The contrast between Burundi and Rwanda is quite striking. The havoc on one hand, and the evident serenity on the other.
Ending the dogma of presidential term limits in Africa
Beyond this, there is the awareness that African countries are not as identical as we think and that certain groups of people do not vilify their leaders.
And lest I forget. The calm of the Rwandan people is apparently due to the terror of the Rwandan Robespierre, which would make Kagame more tyrannical than Nkurunziza.
Let’s try a thought experiment to test this idea.
Rwanda is an exception in recent African history. In the aftermath of the 1994 Genocide, the fate of this East African country was sealed: without resources, it was destined to join the long list of African countries whose ambition seemed to be to remain insignificant.
From chaos, the Rwandan leader was to build a modern state and a true nation. Not an easy feat. Yet 21 years after the destruction of the country, Rwanda is one of the most promising countries on the continent.
Appreciating the true value of Rwanda’s journey is difficult if one does not see it from a historical perspective.
Western countries have developed modern states – impersonal and efficient – gradually from the late 17th century, which is late considering their long history.
Modernization before democratization
In most of these countries the modernisation of state institutions preceded democratisation. The context of permanent wars at the time forced these reforms. The lack of the “‘Human Rights-ism'” (pejorative expression of excessively tolerant implementation of the human rights concept or its distortion) was a catalyst.
Germany is emblematic of this phenomenon. Under constant military pressure from its powerful neighbors, Prussia was forced to modernize a patrimonial state. Initiated around 1648 after the Treaty of Westphalia, this transformation was completed with the implementation of the Stein-Hardenberg reforms in the early 19th century.
Like Germany, and in similar contexts, several European countries first built effective states and ensured the law ruled over the arbitrary before developing democratic systems.
National unity of the great Asian and Western countries seems miraculous when you look at it from the African perspective. Ethnic or religious tensions here are still latent. Forging a national identity is in fact achieving utopia.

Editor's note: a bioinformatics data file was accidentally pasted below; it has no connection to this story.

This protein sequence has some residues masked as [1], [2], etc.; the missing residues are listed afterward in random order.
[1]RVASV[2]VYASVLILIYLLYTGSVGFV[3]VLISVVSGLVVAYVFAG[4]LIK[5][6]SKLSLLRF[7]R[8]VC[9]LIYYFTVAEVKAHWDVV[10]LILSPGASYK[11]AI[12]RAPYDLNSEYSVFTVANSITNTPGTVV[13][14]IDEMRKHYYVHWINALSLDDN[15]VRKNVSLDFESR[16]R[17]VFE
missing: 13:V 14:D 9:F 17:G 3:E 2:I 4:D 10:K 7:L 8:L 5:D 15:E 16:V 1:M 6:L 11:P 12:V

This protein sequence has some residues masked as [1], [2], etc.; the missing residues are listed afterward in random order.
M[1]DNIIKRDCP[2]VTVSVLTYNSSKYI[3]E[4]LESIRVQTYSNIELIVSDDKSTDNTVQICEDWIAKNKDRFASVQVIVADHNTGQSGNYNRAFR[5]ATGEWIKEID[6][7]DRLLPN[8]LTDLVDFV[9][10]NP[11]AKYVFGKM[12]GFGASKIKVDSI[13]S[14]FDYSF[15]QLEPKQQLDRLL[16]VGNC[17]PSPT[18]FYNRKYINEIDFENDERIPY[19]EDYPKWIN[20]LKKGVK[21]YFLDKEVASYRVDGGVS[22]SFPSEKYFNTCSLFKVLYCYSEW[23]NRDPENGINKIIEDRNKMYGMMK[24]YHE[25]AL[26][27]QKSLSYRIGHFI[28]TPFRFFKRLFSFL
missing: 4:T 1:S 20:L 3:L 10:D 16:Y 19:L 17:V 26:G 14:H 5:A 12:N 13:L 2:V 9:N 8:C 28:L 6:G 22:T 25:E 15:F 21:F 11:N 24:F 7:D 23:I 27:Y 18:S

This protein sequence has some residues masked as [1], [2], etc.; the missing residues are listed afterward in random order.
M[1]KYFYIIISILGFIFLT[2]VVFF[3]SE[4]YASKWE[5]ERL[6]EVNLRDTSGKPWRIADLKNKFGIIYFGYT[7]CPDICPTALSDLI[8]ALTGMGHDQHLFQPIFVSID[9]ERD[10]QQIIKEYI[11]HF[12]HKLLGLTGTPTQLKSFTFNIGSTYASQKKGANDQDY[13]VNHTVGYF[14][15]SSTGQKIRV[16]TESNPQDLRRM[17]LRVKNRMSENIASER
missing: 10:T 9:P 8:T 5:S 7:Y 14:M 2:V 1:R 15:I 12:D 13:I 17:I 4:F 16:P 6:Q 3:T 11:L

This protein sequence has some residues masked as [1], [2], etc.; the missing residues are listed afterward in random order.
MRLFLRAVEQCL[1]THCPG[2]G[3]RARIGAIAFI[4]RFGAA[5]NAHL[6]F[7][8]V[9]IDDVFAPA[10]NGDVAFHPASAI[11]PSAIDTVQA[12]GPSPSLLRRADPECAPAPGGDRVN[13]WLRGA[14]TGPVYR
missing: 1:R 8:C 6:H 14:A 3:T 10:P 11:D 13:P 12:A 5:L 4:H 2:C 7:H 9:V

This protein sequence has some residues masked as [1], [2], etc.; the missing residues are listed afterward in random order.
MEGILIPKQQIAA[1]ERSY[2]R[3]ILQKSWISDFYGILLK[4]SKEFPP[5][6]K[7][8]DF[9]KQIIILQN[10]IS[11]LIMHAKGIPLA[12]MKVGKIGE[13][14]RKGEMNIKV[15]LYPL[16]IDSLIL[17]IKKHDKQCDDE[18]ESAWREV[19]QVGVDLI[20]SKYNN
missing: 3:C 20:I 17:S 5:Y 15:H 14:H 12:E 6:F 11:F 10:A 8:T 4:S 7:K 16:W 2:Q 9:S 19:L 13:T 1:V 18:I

As Ernest Renan recalls in “What is a Nation”, “the existence of a nation is a daily plebiscite”.
The emergence of a nation is not a natural phenomenon – people of different backgrounds and cultures coming together is not a spontaneous reaction but the result of political will.
And because “unity is always achieved through violence” political will in the past was shaped through violence.
But, fortunately, “amnesia and omission in history are essential factors in the creation of a nation”, due to “acts of violence that occurred at the origin of all political processes.”
History is politically incorrect. But it has a formula: different types of dictatorship – not democracy – built great European and Asian nations. Democracy can empower people but it makes building systems difficult.
Our era differentiates itself from previous ones by the importance we place on human dignity. It is an undeniable progress. The career of a dictatorship has never been so uncertain. But in the eyes of history, ‘Human Rights-ism’ is also a constraint on the visionary leaders of our time.
According to the World Economic Forum 2014-2015 ranking, the Government of Rwanda is the most efficient on the continent and the 7th most efficient in the world. Furthermore, indications show that Rwanda is gradually taking shape as a nation. Since 2000, the country has been radically transformed, without any instability.
Historically, that is unheard of in Africa.
This small miracle is the result of a consensus between the people of Rwanda and their representative. Rwandans have agreed not to be the Dutch. In return, Kagame has promised to emulate Lee Kwan Yew.
Before longing for freedom in the Western sense, Rwandans are fond of order, stability, and economic opportunities. True freedom comes from these three elements.
For a long time swans were known to be white. Then Australia was discovered. And with her, black swans. The theory of Black Swan was developed by Nassim Nicholas Taleb to describe phenomenon that are not easily predictable but do occur (the election of Barack Obama is one example). The metaphor of the Black Swan is also an indicator of our ignorance.
We are used to dictators in Africa: leaders despised by their people and who cling to power beyond constitutional limits. Perhaps, with Paul Kagame, we are in the presence of a black swan: a leader appreciated by a people that in its majority want him to continue his masterpiece. If this is the case, then the least one can do is put an end to the dogma of presidential term limits in Africa.
The writer is a Cameroonian entrepreneur and essayist. A graduate of Sciences Po Paris, he lives and works in Cameroon.